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Shots - Health News
5:30 pm
Fri November 8, 2013

White House Releases Long-Awaited Rules On Mental Health

The mental health parity law passed in 2008, but it didn't cover people in smaller health plans.
iStockphoto.com

Originally published on Sat November 9, 2013 2:35 pm

The Obama administration delivered on a long-delayed health care promise when it issued rules to ensure equal health insurance treatment for people who have problems with mental health or need treatment for substance abuse.

The rules, issued Friday, require that most health insurance plans offer the same amount of coverage for mental health and substance abuse claims as they do for medical and surgical coverage.

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Shots - Health News
5:19 pm
Fri November 1, 2013

Feds To Ease Restrictions On Flexible Spending Accounts

Where did the money for those glasses come from?
iStockphoto.com

The Treasury Department is scrapping the rule that requires people to use or lose the money they set aside each year in accounts to cover health care expenses that are otherwise unreimbursed.

Instead, the department plans to allow people to carry over up to $500 of unused money to the following year, at their employer's discretion. That could start as early as the end of this year.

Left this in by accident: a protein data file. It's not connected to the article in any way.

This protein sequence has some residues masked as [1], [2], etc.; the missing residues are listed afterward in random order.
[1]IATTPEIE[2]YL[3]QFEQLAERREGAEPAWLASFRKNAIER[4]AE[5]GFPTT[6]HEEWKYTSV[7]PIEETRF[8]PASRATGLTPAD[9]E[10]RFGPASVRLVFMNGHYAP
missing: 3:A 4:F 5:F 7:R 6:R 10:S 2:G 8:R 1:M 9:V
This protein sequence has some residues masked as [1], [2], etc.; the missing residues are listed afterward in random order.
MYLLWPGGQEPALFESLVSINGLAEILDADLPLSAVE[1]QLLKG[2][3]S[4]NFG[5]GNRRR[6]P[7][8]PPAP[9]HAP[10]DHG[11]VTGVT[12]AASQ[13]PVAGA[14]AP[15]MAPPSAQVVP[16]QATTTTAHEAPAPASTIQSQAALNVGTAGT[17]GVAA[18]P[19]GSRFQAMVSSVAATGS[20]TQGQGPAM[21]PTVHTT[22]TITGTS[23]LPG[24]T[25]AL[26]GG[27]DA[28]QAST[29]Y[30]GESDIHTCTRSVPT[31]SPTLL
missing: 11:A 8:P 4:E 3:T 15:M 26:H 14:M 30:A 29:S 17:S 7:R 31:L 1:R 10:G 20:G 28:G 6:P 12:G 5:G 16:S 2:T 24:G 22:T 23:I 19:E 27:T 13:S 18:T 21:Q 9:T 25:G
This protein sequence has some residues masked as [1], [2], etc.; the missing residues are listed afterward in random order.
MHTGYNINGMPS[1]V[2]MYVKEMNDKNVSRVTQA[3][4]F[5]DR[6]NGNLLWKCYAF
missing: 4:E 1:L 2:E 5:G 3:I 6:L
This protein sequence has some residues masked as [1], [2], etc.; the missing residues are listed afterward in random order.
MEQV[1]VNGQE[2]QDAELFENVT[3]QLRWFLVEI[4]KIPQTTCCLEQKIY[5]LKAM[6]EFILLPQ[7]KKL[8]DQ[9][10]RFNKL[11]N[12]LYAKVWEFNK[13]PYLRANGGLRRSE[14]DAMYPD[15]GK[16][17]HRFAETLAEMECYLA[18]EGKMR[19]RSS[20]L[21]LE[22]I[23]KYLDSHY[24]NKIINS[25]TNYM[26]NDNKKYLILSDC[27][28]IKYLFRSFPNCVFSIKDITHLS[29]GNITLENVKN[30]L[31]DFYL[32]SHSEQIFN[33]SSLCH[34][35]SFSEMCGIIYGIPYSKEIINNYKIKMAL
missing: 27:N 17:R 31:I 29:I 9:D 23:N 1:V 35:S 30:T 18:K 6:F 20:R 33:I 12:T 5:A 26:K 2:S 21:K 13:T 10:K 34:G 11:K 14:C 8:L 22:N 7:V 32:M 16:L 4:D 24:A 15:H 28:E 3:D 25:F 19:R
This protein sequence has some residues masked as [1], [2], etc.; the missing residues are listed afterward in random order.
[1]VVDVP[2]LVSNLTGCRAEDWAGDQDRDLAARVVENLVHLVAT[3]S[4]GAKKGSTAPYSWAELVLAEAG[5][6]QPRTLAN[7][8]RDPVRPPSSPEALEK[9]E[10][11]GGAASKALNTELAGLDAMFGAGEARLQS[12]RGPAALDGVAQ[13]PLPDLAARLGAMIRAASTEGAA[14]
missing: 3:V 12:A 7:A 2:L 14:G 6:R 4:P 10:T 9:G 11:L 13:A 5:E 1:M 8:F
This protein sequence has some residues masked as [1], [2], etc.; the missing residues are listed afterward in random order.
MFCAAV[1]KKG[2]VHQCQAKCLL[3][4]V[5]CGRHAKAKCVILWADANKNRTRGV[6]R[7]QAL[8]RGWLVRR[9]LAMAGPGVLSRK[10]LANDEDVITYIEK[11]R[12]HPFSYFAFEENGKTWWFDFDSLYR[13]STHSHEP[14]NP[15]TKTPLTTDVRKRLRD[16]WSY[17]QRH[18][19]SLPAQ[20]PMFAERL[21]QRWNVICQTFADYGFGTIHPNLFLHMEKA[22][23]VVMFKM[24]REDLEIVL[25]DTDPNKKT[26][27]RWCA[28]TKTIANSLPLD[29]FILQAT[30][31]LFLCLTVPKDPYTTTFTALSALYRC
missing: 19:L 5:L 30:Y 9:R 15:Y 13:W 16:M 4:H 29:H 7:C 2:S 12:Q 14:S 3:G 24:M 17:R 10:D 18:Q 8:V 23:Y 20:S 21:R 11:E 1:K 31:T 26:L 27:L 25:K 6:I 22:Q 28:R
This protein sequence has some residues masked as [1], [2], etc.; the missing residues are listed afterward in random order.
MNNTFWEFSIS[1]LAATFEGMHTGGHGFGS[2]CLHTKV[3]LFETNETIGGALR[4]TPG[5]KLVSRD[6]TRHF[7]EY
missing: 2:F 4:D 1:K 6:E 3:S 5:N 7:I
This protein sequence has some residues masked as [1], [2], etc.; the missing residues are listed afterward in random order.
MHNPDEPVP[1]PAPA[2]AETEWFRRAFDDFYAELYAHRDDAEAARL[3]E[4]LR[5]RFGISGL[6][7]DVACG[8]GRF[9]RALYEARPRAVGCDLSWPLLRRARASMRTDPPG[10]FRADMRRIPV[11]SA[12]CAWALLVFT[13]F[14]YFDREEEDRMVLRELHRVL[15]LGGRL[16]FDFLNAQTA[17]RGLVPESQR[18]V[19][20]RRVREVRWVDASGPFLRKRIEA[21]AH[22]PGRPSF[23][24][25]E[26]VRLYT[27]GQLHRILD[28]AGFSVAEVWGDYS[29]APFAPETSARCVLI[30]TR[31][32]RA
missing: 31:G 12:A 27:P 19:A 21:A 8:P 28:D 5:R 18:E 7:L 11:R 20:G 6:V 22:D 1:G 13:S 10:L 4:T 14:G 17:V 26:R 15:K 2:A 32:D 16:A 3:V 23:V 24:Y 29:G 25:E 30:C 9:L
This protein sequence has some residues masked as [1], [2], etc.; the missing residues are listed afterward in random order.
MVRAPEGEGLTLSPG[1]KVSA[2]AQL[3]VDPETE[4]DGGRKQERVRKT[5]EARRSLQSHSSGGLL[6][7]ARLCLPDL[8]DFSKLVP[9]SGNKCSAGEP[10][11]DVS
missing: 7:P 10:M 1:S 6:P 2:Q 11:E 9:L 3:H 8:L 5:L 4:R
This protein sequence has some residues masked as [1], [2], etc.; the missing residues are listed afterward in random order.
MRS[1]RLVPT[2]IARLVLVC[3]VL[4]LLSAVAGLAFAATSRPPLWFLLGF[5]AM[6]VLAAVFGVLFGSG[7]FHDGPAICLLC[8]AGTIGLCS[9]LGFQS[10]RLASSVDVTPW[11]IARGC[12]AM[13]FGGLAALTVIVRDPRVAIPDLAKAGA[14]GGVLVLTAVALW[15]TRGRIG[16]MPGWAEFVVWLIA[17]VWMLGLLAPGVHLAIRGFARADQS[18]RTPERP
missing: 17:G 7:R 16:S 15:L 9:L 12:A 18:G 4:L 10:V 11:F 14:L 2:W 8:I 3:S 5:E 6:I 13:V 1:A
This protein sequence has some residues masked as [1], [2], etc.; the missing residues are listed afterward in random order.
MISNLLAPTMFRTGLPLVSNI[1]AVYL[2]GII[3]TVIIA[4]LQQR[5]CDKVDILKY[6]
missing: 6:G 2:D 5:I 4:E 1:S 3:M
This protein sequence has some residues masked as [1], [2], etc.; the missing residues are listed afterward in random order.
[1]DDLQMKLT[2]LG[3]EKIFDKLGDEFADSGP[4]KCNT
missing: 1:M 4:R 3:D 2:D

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Shots - Health News
3:16 am
Fri November 1, 2013

Which Plans Cover Abortion? No Answers On HealthCare.gov

In a hearing Wednesday, Rep. John Shimkus of Illinois questions Health and Human Services Secretary Kathleen Sebelius about which insurance plans offer abortion services.
Jonathan Ernst Reuters/Landov

Originally published on Fri November 1, 2013 5:21 pm

As if the rollout of the federal health law didn't have enough problems, abortion is back in the spotlight.

How the various health plans in the exchanges would or would not pay for abortion was one of the very last issues settled before the bill was passed in 2010. Now abortion's invisibility on the federal HealthCare.gov website has some people pretty upset.

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Shots - Health News
4:01 am
Thu October 31, 2013

Congressmen Berate Sebelius For Cancellations, Website Woes

"I apologize," Health and Human Services Secretary Kathleen Sebelius said Wednesday at a congressional hearing on problems with HealthCare.gov.
J. Scott Applewhite AP

Originally published on Fri November 1, 2013 5:21 pm

Health and Human Services Secretary Kathleen Sebelius headed to Capitol Hill Wednesday for a date with lawmakers frustrated by the rocky rollout of the HealthCare.gov website.

What she got at the House Energy and Commerce Committee was four hours of venting from Democrats and Republicands alike.

Like Medicare and Medicaid chief Marilyn Tavenner a day earlier, Sebelius opened her testimony with an apology.